Nearly 100 patients of Ballad Health in Johnson City, Tennessee, were possibly exposed hepatitis B and C and HIV during a May 3 visit, reports They received phone calls and letters from the Johnson City Medical Center warning them of the incident and encouraging them to get tested as a precaution.

The letters—you can read one of them here—described the risk as “extremely low” and stated that the potential exposure stemmed from the actions of a single nurse who violated the health center’s medical policy and “improperly handled controlled substances.” The letter also clarified that Ballad Health would arrange and pay for the hepatitis and HIV tests.

Although did not specify the type of violation, HIV and hepatitis B and C can be transmitted via blood-to-blood contact, including through unsterile or shared needles and medical equipment that comes in contact with blood. Cases of health care workers injecting themselves with drugs prescribed to patients—notably opioid painkillers—and reusing the syringes have also been reported. For an example from last year, see “5 Years in Prison for Utah Nurse Who Passed on Hep C to Patients.”

In addition, failure to follow precise sterilization procedures has resulted in numerous health care centers, dentists and beauticians sending out similar warnings to clients. (For the most recent example in, see “Dental Clients Test Positive for Hepatitis C but Lose a Malpractice Lawsuit.”)

Ballad Health issued a separate statement explaining that the potential exposure came to light after a longtime nurse witnessed “something unusual and reported it immediately to superiors.” The person responsible was associated with a nursing contract agency and is no longer allowed to work at Ballard, reports “Johnson City Medical Center is proud of the nurse who saw something and said something,” the statement reads. “We are grateful for the example this nurse set. She is a hero, and we celebrate her professional act.”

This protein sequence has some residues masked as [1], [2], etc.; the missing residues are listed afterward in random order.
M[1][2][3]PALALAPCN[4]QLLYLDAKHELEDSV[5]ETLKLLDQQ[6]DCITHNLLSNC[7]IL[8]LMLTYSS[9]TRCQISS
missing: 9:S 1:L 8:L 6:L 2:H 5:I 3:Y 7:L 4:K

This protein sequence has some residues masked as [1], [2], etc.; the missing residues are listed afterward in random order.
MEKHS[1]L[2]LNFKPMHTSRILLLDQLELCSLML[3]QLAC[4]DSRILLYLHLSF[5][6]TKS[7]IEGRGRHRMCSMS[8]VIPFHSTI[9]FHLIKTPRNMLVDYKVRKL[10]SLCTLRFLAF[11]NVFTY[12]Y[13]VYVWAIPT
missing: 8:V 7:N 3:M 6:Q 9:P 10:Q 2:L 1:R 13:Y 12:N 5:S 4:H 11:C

Amy Hunter, one of the patients who received the letter, told in a different article and news segment, which you can watch above, that she has been on “an emotional roller coaster” while waiting for her test results. She’s also looking into her legal options and wants to know what steps Ballard Health is taking to ensure this doesn’t happen to anyone else.

Hepatitis refers to inflammation of the liver. When untreated, it can lead to scarring of the liver (cirrhosis), liver cancer, the need for a liver transplant and death. Hepatitis can be caused by several factors, including toxins, too much alcohol, autoimmune diseases, fat in the liver and viruses, including the three most common ones: hepatitis A, B and C. According to “Hepatitis C Transmission and Risk,” part of Hep’s Basics of Hepatitis, hep C is most easily spread through:

  • Sharing needles and other equipment (paraphernalia) used to inject drugs

  • Blood transfusions and organ transplants before July 1992

  • Sexual contact with someone who has hep C

  • Having a mother who had hep C when you were born.

HIV, in contrast, is a virus that attacks the immune system. Over several years, the immune system becomes depleted, and the body isn’t able to fight infections, leading to an AIDS diagnosis. Although there is no cure for HIV, many safe and effective treatments—often just one pill a day—are available. The medications help people living with HIV enjoy long and healthy lives and keep them from transmitting the virus to others. For more, see the Basics of HIV/AIDS in, a sister publication of